Around Georges Dock Gates

George’s Dock

George’s Dock was a dock on the River Mersey which was connected to Canning Dock to the south and George’s Basin to the north.  It was opened in 1771 having been designed and built by Henry Berry and expanded by John Foster Senior.  Canning Dock is still used as part of the Albert Dock development today however in 1899 the George’s Dock and the adjoining George’s Basin were filled in to create what is now the Pier Head, to provide one central place for Liverpool Docks’ offices, which up until then had been scattered across the city.  The site now contains the ‘three graces’ of the Port of Liverpool Building, the Cunard Building and the Liver Building as well as the Pier head where the Mersey Ferries continue to arrive from Birkenhead and Seacombe across the river.


A section of the original George’s Dock wall is still visible in the basement of the Cunard Building which stands on the site but the most visible remnant of George’s Dock to passersby is the street name sign on the wall between the Strand and outside the Church of Our Lady and Saint Nicholas.


More recently excavation work has seen a £22 million extension of the Leeds and Liverpool Canal on the site of the former George’s basin at the Pier head. The canal extension provides a further 1.4 miles of navigable waterway to the canal which was completed in March 2009.


Simpson Fountain

On the corner of the Strand and Chapel Street built into the Georges Dock Gates wall below the Church of Our Lady and Saint Nicholas is the Simpson Fountain.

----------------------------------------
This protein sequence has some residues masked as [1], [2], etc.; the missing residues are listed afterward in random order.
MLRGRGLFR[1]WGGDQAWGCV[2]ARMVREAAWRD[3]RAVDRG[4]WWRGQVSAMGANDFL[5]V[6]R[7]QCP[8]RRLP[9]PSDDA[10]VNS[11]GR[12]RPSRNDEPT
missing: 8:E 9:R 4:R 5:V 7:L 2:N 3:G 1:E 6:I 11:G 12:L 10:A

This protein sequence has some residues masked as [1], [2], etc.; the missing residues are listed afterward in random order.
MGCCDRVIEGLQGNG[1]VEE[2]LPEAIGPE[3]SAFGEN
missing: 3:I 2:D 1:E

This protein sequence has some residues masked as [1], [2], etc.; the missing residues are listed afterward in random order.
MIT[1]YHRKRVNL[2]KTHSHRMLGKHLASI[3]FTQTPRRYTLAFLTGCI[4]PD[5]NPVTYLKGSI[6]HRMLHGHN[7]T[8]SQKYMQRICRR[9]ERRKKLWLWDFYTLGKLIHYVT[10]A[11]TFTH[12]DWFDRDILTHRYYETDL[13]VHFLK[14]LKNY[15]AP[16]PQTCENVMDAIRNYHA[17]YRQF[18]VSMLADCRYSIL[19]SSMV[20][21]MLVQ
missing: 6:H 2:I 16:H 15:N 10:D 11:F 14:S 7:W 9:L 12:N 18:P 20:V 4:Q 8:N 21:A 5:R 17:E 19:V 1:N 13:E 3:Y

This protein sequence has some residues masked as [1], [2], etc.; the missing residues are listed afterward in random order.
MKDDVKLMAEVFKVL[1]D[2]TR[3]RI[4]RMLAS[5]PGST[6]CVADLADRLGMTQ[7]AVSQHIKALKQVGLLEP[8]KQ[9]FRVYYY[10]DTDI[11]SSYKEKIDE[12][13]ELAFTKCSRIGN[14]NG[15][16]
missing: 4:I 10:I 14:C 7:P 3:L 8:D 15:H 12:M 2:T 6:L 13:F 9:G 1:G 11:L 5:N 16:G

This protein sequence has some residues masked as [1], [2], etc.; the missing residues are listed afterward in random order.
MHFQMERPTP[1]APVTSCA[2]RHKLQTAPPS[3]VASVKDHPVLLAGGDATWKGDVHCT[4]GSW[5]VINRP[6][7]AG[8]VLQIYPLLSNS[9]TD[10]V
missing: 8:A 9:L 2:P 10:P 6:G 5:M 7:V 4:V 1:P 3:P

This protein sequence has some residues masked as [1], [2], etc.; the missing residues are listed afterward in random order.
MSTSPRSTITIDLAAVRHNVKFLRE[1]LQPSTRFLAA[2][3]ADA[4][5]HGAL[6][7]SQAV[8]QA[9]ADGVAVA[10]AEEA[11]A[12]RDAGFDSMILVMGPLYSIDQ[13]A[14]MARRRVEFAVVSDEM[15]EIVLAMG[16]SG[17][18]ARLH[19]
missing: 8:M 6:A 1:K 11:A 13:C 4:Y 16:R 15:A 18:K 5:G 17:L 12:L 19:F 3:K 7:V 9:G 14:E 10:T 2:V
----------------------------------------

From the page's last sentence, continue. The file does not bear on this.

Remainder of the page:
William Shaw Simpson was a well known character in Liverpool, known as a person willing to help anyone. He was born in Lancaster in 1829.  He owned a refreshment stall on the Princes landing stage of the ferries on the river Mersey which he ran from 1857 until his death.

On a number of occasions he placed a large bowl outside his cafe to collect money for various charities dedicated to the alleviation of distress of the poor including striking South Wales miners and families affected by the famine in Ireland.  Because of the number of passengers using the ferries he raised thousands of pounds. The bowl became famous and was known as the ‘Simpson bowl’.


He was a teetotaller and ran his cafe as a temperance cafe. He also tried to be elected as a member of parliament on a number of occasions, but was narrowly defeated on each occassion.

William Simpson died in 1883 of a ‘stoppage of the bowels’.  At his funeral the crowds lining the roads along the funeral procession were so great that traffic was suspended, and there was a crowd of around two thousand at the Smithdown Lane cemetery where he was buried.

After the funeral it was agreed to erect a memorial drinking fountain to him, being paid for by public subscription. The fountain was designed in a gothic style by sculptor Mr. Rogerson and architect Mr. Thomas Cox.  In the middle of the fountain is a large bronze medallion showing the head of William Simpson.  There are four lions on top of the fountain supporting shields. Originally the shields were going to have carvings on them, but this was never carried out.